In reality the DR-05 should get a bigger bump since its baseline performance will be lower than at 10k ohms, judging by the trend in the graphs. But the preamps on the DR-05 are noisier than those on the DR-70D, so I may not be able to hear the improvement.

 

Tascam DR-70D XLR Input:

The DR-70D’s XLR inputs have an input impedance of 2k ohms. Since I’m starting at 5V it should have the following performance:

Sensitivity: -38.3dB
Noise Floor: -116.8dB
S/N: 78.5dB

The noise floor is better than on the 1/8″ input, but the sensitivity won’t be quite as high. If I re-sized the resistor in the McGriffy circuit to provide something closer to 10v I’d get the following results:

Sensitivity: -37.7dB
Noise Floor: -116.8dB
S/N: 79.1dB

No change in the noise floor, but the sensitivity would improve by another 0.6dB. I’m not sure I can hear that, so it’s probably not worth dinking with.

 

Sony PCM-M10:

I also ran the numbers for Chris’s recorder. The Sony has an impedance of 3.9k ohms. Bumping from 3V to 9V should have the following effect:

Sensitivity: -37.8dB -> -37.2dB
Noise Floor: -115.1dB -> -116.5dB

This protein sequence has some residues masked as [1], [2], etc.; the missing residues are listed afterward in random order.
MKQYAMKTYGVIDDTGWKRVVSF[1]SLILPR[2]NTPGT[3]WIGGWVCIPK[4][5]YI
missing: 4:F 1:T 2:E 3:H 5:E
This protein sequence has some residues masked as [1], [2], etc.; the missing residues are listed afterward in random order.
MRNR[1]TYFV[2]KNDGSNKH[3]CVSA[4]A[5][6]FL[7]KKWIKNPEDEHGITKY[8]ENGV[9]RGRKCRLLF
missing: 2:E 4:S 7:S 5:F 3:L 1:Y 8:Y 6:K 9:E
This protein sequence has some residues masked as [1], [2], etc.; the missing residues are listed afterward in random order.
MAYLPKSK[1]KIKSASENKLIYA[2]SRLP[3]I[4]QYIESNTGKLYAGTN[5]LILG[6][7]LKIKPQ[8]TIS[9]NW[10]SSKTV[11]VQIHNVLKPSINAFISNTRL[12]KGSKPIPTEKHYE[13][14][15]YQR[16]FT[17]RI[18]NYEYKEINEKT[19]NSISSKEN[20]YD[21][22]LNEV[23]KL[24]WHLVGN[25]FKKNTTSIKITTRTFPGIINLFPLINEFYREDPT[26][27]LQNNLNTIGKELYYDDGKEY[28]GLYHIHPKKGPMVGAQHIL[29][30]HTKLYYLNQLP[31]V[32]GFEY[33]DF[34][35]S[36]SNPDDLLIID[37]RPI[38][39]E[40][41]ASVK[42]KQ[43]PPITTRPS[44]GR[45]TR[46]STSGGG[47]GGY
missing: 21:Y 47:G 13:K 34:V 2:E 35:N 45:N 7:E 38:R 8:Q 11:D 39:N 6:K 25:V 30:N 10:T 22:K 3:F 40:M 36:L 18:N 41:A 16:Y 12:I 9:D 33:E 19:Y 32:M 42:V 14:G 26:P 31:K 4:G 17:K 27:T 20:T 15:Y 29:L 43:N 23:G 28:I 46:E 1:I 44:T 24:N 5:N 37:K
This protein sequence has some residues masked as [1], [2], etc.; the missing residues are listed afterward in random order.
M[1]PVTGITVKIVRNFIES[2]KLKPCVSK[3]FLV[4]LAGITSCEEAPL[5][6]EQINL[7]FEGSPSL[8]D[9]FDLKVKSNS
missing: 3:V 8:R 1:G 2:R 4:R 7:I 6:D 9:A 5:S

S/N: 77.3dB -> 79.3dB

Almost 1.5dB improvement in noise floor, and 2dB overall improvement in signal to noise.

 

Sony PCM-D100:

The input impedance of the higher-end companion to the M10, the PCM-D100, is 22k ohms. It should see a similar performance bump to the Tascam DR-05, but since the preamps on the D100 are so much better than the DR-05, this will likely make for an audible improvement in the performance of the mic.

 

From the standpoint of mic performance, both approaches provide a clear gain. Whether my ear is sensitive enough to tell the difference remains to be seen (or heard!) From the standpoint of convenience, additional gear complexity, etc. each one has its pluses and minuses.

On the up side, the Church Audio battery box supplies 9V and will work with any recorder with a 1/8″ input, so I can use it on both of my recorders. Another up side for me, personally, is that so far I’ve built all my EM172 mics with 1/8″ plugs, so it requires the least re-work in order to test. On the down side it means I have to add a 9v battery, battery box, and cable to my setup. Velcro will go a long way toward making this a non-issue (mostly), but I wish this kind of thing could be designed in from the get-go. (Recorder manufacturers take heed! Being able to dial in a particular plug-in-power voltage would be nifty!)